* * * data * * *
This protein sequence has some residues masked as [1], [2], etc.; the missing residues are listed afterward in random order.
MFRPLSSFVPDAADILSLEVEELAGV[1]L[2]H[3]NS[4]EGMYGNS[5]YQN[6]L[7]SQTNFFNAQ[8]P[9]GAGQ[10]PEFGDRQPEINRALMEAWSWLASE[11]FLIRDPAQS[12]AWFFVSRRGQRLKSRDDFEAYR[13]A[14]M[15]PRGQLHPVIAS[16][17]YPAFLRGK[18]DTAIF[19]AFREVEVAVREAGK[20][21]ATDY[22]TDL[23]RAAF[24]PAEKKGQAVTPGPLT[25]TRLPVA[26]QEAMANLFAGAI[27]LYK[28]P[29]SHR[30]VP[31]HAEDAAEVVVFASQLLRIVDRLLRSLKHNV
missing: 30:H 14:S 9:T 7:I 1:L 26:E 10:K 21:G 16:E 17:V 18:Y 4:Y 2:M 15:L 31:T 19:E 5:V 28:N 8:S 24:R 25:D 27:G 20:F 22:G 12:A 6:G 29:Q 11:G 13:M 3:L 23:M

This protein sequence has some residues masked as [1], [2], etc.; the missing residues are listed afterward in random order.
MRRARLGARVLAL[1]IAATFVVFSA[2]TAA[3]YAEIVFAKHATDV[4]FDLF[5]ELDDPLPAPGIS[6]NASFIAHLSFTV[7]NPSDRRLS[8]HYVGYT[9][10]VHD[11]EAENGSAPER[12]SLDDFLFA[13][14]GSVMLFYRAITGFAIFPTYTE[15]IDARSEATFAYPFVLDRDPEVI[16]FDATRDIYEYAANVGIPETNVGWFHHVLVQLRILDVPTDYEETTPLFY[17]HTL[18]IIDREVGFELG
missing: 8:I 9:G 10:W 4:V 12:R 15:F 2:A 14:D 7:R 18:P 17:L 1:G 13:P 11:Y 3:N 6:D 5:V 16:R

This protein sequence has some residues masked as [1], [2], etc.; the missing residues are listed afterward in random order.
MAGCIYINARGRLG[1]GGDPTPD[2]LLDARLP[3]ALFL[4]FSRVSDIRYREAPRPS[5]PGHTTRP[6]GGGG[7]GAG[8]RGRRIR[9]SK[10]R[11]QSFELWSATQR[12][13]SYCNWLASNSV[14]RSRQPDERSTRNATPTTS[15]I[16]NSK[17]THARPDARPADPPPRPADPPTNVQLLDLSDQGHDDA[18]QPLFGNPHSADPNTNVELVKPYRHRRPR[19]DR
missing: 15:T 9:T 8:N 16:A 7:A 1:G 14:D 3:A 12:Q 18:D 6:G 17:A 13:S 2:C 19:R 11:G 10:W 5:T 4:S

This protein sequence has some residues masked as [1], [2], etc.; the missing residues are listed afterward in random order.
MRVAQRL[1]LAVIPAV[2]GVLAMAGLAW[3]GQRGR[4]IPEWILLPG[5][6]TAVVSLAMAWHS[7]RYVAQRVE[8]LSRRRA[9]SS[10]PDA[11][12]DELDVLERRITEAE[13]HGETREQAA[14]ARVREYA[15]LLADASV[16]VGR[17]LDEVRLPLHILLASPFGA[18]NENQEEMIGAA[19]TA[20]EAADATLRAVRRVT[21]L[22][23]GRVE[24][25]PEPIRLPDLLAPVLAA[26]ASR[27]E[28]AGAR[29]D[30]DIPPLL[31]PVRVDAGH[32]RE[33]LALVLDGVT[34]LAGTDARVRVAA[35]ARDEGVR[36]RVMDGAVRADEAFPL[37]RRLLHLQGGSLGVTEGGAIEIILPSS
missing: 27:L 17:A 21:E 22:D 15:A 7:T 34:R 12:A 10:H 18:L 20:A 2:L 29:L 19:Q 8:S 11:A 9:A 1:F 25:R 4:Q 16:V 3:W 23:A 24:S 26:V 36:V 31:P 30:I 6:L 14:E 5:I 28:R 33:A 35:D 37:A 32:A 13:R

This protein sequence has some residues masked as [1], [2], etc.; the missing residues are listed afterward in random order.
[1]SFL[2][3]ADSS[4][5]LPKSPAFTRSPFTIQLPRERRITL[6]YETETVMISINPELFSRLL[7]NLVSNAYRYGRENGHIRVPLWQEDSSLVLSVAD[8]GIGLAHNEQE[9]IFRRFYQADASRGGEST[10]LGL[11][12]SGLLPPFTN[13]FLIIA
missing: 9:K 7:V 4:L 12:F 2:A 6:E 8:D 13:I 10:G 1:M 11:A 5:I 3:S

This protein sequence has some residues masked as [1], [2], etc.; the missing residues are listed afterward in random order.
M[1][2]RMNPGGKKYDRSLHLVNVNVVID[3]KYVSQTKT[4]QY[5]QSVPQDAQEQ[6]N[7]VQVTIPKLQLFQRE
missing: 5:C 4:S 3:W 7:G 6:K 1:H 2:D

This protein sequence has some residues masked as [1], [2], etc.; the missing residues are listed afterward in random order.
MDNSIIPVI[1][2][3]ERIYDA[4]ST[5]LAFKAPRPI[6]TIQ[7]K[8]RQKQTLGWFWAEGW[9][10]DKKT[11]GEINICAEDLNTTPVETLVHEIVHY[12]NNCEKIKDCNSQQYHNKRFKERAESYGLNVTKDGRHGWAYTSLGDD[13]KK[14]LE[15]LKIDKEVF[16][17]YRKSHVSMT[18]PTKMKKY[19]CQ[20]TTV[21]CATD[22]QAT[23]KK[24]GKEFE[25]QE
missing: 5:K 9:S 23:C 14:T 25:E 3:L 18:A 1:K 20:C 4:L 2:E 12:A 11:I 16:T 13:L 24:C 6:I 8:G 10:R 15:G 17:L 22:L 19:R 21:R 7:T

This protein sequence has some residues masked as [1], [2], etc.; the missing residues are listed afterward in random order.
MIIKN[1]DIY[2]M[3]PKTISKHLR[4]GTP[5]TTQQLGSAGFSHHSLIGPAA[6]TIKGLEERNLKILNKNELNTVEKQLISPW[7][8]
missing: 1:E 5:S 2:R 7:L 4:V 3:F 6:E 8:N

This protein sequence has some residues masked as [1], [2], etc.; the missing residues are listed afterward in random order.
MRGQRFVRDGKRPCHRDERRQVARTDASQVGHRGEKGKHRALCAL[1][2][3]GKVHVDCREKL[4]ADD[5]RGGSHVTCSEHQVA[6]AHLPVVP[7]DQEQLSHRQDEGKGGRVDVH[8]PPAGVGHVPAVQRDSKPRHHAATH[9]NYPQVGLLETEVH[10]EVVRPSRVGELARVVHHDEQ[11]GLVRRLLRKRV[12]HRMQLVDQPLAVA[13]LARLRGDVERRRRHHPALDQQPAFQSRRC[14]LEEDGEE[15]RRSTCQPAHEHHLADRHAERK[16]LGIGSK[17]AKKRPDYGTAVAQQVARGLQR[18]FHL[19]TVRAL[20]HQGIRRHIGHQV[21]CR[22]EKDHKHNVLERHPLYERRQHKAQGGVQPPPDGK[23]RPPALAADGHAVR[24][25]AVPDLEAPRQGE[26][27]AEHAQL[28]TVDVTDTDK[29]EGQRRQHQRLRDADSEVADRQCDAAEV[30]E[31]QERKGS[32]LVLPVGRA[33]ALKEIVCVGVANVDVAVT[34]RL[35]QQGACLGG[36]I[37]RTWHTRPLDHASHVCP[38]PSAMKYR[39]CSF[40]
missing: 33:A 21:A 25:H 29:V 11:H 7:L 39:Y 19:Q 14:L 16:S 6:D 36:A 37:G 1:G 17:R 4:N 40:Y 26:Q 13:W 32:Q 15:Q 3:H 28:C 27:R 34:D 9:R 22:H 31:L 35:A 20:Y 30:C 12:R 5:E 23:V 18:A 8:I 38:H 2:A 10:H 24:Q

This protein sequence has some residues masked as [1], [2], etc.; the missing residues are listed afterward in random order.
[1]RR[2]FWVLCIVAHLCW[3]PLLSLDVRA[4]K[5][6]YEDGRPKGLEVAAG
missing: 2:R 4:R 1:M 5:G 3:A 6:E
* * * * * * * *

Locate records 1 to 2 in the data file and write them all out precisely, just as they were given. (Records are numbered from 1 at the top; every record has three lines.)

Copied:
This protein sequence has some residues masked as [1], [2], etc.; the missing residues are listed afterward in random order.
MFRPLSSFVPDAADILSLEVEELAGV[1]L[2]H[3]NS[4]EGMYGNS[5]YQN[6]L[7]SQTNFFNAQ[8]P[9]GAGQ[10]PEFGDRQPEINRALMEAWSWLASE[11]FLIRDPAQS[12]AWFFVSRRGQRLKSRDDFEAYR[13]A[14]M[15]PRGQLHPVIAS[16][17]YPAFLRGK[18]DTAIF[19]AFREVEVAVREAGK[20][21]ATDY[22]TDL[23]RAAF[24]PAEKKGQAVTPGPLT[25]TRLPVA[26]QEAMANLFAGAI[27]LYK[28]P[29]SHR[30]VP[31]HAEDAAEVVVFASQLLRIVDRLLRSLKHNV
missing: 30:H 14:S 9:T 7:I 1:L 26:E 10:K 21:G 16:E 17:V 18:Y 4:Y 2:M 15:L 31:T 19:E 5:V 28:N 8:S 24:R 25:D 27:G 20:F 22:G 12:A 6:G 29:Q 11:G 13:M 3:L 23:M

This protein sequence has some residues masked as [1], [2], etc.; the missing residues are listed afterward in random order.
MRRARLGARVLAL[1]IAATFVVFSA[2]TAA[3]YAEIVFAKHATDV[4]FDLF[5]ELDDPLPAPGIS[6]NASFIAHLSFTV[7]NPSDRRLS[8]HYVGYT[9][10]VHD[11]EAENGSAPER[12]SLDDFLFA[13][14]GSVMLFYRAITGFAIFPTYTE[15]IDARSEATFAYPFVLDRDPEVI[16]FDATRDIYEYAANVGIPETNVGWFHHVLVQLRILDVPTDYEETTPLFY[17]HTL[18]IIDREVGFELG
missing: 8:I 9:G 10:W 4:V 12:R 15:F 2:A 14:D 7:R 18:P 17:L 1:G 13:P 11:Y 3:N 6:D 5:V 16:R